Even if we concluded that Scalise's decision to develop the "advice of counsel" defense was deficient, we would still reject Acty's claim due to the lack of evidence that prejudice resulted from Scalise's decision. Acty argues that if Scalise had not focused on the "advice of counsel" defense he would have cultivated other defenses and the outcome of her case would have been different. This assertion is not only entirely speculative, it is completely unsupported by the record. The record reveals that the government had a solid case against Acty to which few defenses could be mounted. Because there was never a question that Acty sold the items which were eventually found to be drug paraphernalia, Acty's attorneys necessarily grounded her defense on her knowledge of the various uses of the items and her intent in selling them. Although Acty believes her best defense would have been to shift blame to Moore, such a strategy would have yielded her little in this case. Acty has suggested no other defenses, and we can think of none, which would have changed the outcome of her proceedings. Thus, Acty has not met her burden of showing that, but for Scalise's strategic choices, the result of her proceedings would have been different. Nor has she demonstrated that Scalise's strategy rendered the proceedings fundamentally unfair or unreliable. Accordingly, Acty has failed to establish that Scalise's "advice of counsel" defense violated her Sixth Amendment right to effective assistance of counsel.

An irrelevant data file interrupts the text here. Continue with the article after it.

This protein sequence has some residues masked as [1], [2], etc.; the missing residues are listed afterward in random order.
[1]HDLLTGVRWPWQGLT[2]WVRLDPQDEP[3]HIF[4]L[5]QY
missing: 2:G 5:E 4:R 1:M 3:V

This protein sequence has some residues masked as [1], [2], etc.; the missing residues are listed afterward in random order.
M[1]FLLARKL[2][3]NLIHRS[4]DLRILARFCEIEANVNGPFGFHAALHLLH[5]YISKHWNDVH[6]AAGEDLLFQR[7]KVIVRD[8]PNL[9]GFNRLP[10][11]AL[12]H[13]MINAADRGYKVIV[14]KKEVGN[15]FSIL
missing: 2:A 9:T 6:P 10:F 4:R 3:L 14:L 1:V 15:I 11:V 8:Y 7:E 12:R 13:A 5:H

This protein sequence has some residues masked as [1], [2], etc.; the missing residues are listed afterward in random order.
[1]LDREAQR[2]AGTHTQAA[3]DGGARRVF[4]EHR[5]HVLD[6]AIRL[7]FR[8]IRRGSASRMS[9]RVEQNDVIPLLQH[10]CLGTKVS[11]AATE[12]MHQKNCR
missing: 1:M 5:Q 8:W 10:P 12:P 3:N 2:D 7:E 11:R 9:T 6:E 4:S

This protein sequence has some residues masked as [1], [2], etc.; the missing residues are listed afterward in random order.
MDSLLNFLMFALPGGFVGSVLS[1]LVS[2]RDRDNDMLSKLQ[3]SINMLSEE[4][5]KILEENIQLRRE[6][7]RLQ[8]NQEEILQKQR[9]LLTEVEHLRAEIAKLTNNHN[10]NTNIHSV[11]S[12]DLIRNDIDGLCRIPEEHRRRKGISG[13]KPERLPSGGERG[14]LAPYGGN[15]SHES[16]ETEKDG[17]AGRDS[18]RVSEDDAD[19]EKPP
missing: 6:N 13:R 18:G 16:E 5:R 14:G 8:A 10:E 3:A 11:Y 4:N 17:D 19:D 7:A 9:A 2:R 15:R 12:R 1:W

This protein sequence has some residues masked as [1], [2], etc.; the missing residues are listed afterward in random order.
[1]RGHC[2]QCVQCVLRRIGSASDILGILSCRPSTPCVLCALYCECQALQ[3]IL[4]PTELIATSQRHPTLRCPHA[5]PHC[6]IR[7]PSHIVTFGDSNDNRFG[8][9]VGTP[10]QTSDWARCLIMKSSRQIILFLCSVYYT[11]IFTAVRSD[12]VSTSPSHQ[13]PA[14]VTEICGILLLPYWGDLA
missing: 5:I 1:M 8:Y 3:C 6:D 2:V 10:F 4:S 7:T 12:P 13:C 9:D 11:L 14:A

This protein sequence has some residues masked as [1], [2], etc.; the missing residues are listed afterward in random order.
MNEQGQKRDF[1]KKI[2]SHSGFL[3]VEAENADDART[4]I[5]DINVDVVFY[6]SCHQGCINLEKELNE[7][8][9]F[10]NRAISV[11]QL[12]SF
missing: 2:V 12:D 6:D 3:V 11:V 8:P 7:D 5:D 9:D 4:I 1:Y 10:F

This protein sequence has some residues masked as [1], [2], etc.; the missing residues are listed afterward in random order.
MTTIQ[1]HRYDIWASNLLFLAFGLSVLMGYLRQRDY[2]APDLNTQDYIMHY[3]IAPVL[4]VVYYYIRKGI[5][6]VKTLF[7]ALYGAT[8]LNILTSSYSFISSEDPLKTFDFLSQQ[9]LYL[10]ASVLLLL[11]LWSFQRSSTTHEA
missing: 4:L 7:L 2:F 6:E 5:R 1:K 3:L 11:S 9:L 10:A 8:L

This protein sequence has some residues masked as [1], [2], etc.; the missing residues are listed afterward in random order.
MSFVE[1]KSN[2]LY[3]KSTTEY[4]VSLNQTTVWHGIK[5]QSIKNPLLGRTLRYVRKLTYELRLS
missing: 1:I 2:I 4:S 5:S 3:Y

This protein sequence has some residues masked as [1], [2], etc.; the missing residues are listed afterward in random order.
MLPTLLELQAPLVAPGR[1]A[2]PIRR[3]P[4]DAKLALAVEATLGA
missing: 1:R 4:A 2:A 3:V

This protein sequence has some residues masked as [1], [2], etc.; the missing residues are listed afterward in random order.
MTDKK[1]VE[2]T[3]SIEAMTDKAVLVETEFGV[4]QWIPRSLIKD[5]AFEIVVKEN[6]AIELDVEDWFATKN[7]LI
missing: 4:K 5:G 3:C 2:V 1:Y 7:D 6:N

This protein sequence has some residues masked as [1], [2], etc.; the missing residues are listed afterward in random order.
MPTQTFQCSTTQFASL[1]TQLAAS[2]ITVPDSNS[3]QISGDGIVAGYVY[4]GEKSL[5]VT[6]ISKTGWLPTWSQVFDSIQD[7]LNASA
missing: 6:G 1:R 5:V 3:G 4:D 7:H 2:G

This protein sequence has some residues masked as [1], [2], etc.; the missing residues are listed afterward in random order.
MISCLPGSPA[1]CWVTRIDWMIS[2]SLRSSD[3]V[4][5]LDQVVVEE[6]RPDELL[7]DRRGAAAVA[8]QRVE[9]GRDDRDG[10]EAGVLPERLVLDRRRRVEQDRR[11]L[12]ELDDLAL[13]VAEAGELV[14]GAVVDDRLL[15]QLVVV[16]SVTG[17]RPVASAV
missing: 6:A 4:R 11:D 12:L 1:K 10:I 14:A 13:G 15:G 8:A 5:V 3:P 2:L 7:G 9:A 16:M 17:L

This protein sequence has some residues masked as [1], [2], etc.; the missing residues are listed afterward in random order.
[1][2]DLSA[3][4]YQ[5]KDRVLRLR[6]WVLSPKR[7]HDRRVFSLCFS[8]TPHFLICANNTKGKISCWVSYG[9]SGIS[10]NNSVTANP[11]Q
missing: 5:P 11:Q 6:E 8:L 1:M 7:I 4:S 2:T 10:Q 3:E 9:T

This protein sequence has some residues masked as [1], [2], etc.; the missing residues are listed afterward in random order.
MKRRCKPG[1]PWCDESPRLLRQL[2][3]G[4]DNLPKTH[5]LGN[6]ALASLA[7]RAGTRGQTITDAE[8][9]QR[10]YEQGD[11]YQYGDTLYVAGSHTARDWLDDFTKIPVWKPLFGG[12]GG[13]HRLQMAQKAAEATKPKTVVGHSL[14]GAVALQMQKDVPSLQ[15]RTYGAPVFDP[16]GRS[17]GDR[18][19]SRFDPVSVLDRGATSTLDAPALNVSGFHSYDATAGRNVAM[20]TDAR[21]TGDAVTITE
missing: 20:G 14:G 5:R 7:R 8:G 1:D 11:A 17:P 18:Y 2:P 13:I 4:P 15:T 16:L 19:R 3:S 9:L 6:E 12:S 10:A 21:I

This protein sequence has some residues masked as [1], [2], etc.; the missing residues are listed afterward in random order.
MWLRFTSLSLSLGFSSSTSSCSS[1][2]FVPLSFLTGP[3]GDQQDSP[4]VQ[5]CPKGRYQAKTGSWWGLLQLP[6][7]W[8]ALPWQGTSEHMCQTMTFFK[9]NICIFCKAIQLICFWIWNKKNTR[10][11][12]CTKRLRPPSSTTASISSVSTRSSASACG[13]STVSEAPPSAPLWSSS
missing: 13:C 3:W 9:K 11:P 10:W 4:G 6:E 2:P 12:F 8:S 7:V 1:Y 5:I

For the foregoing reasons, the judgment of the district court is affirmed.


The Honorable Charles R. Wolle, United States District Court Judge for the Southern District of Iowa


Acty was named in nine counts in the indictment, while Moore was named in six of the counts charged